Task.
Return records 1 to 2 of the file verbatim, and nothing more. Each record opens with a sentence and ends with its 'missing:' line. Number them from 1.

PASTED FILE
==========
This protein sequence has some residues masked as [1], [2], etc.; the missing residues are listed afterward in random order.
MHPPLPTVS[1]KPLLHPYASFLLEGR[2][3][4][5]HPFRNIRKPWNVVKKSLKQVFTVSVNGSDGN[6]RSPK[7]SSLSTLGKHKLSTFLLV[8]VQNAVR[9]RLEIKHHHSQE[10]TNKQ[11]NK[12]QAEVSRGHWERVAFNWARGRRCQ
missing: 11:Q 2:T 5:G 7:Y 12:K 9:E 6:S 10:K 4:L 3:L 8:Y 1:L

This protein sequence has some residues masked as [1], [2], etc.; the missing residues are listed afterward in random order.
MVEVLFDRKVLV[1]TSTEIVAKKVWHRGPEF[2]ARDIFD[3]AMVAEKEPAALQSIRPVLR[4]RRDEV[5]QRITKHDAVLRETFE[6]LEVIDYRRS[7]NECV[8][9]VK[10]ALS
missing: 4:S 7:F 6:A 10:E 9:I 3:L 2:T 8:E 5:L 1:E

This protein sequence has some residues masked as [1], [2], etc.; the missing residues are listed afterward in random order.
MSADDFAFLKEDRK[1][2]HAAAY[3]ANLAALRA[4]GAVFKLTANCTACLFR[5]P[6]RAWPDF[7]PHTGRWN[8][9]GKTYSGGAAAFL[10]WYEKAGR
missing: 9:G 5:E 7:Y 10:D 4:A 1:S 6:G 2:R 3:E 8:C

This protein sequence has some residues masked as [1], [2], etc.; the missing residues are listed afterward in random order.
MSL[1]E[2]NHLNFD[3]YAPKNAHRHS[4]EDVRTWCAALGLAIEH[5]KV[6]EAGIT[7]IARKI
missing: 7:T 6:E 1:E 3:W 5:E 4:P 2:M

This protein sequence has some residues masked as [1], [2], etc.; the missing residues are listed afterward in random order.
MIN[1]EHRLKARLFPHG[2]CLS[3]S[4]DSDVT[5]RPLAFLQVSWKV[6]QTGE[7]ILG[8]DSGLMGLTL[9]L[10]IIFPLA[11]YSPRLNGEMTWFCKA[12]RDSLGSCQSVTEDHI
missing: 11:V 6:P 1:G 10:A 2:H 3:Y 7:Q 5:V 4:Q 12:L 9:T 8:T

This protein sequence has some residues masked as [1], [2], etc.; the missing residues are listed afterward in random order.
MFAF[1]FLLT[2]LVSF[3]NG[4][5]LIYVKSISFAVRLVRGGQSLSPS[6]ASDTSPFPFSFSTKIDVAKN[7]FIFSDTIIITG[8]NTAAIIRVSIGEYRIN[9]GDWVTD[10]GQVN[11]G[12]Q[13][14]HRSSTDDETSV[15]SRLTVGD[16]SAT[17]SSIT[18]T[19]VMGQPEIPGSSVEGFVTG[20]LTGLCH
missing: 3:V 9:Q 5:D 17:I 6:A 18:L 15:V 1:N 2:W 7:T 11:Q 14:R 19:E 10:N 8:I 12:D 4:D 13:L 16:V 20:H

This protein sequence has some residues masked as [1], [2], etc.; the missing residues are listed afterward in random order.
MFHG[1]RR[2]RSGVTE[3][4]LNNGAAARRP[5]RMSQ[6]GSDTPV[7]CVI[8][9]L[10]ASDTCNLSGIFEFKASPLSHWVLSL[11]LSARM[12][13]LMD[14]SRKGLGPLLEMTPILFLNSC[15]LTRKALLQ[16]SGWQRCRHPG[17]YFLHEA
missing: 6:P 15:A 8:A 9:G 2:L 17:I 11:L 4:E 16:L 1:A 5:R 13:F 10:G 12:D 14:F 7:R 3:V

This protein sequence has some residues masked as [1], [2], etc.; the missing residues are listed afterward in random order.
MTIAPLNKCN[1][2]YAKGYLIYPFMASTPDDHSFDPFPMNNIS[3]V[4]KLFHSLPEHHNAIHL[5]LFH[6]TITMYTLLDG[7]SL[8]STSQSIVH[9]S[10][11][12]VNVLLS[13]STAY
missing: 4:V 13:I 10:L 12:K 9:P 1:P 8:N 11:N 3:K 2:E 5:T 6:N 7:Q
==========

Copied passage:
This protein sequence has some residues masked as [1], [2], etc.; the missing residues are listed afterward in random order.
MHPPLPTVS[1]KPLLHPYASFLLEGR[2][3][4][5]HPFRNIRKPWNVVKKSLKQVFTVSVNGSDGN[6]RSPK[7]SSLSTLGKHKLSTFLLV[8]VQNAVR[9]RLEIKHHHSQE[10]TNKQ[11]NK[12]QAEVSRGHWERVAFNWARGRRCQ
missing: 11:Q 2:T 5:G 7:Y 12:K 9:E 6:S 10:K 4:L 3:L 8:Y 1:L

This protein sequence has some residues masked as [1], [2], etc.; the missing residues are listed afterward in random order.
MVEVLFDRKVLV[1]TSTEIVAKKVWHRGPEF[2]ARDIFD[3]AMVAEKEPAALQSIRPVLR[4]RRDEV[5]QRITKHDAVLRETFE[6]LEVIDYRRS[7]NECV[8][9]VK[10]ALS
missing: 4:S 7:F 6:A 10:E 9:I 3:L 2:T 8:E 5:L 1:E